These two eigenvalues correspond to two linearly independent eigenvectors, which define two directions in the phase plane where the system evolves along a straight line (see Figure 9.5). In the direction corresponding to the negative eigenvalue, the negative sign implies that there are two evolution curves which are straight lines approaching the origin. In the direction associated to the positive eigenvalue, the positive sign implies two evolution curves which are straight lines moving away from the origin.
The other evolution curves of the system are curves that approach the origin for some time, but always end up moving away to infinity (Figure 9.5). This type of equilibrium point is called saddle point. Saddle points are unstable equilibrium points.
Notice that even though there are two evolution curves that start on the saddle point and two evolution curves that approach it, there can be no homoclinic orbits starting and ending at that point, because those evolution curves are straight lines that extend to infinity. Linear systems can never have homoclinic orbits. They never have heteroclinic orbits either, because there should be two ore more equilibrium points in a heteroclinic orbit, but linear systems have only one equilibrium point.
9.3.2. Stable and unstable node
When the determinant is positive but less than , there are two real solutions of equation 9.12 both with the same sign of .
If the two eigenvalues are negative, there are two directions in the phase space in which the state approaches the equilibrium point (left side of Figure 9.6). Due to the continuity of the evolution curves, any other evolution curve will be a curve approaching the equilibrium point. The equilibrium point in this case is called a stable node or attractive node.
If the two eigenvalues are positive, there are two directions in phase space where the state moves away from the equilibrium point. Whatever the initial state, the system always moves away from the equilibrium point (right side of Figure 9.6) and the point is called an unstable node or repulsive node.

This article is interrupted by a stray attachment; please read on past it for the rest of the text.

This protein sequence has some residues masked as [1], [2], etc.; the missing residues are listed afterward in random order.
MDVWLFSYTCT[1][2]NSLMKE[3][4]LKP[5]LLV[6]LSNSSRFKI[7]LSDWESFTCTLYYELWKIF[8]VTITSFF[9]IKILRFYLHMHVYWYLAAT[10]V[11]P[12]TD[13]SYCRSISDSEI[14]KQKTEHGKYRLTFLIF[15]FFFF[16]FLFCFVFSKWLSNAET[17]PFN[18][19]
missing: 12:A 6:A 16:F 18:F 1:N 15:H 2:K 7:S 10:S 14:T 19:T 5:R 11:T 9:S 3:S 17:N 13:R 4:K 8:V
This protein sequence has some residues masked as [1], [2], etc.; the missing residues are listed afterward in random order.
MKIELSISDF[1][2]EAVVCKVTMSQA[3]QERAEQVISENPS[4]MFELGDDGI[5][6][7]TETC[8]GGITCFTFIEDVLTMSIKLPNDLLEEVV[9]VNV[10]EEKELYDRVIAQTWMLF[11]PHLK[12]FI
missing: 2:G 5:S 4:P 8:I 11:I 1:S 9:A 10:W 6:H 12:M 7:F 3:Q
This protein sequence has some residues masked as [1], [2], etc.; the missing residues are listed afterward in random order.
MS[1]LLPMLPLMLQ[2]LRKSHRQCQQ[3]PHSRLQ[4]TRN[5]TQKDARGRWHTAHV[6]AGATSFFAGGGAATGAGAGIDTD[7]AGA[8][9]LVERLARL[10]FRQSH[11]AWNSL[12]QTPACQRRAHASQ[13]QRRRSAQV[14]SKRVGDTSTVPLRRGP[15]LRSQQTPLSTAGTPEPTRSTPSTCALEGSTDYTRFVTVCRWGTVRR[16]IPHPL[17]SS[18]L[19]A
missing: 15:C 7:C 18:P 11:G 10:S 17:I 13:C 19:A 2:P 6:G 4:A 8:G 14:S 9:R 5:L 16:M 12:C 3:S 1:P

9.3.3. Focus and center
When the determinant is greater than , the two solutions in equation 9.12 are complex numbers . This means that there are no straightline evolution curves. All evolution curves are curved.
The sign of the real part of the complex solutions of equation 9.12 determines whether the evolution curves approach the equilibrium point or move away from it. If the real part of the roots is negative (matrix with negative trace), the evolution curves are spirals that approach the equilibrium point, as in the leftand side of figure 9.7 and the equilibrium point is called stable focus or attractive focus.
If the real part of the roots is positive (matrix with positive trace), the evolution curves are spirals moving away from the equilibrium point, as in the righthand side of Figure 9.7) and the equilibrium point is called unstable focus or repulsive focus.
If the trace of the matrix is zero, the solutions of equation 9.12 are two purely imaginary numbers, with the same imaginary part but with opposite signs. In that case all evolution curves are cycles; the of equilibrium point is stable and it is called center.
Figure 9.8 shows a summary of the different types of equilibrium points, in terms of the trace and the determinant of the system matrix.
9.3.4. Proper and improper node
When the determinant is equal to , which corresponds to the points in the parabola in figure 9.8, there is only a real eigenvalue .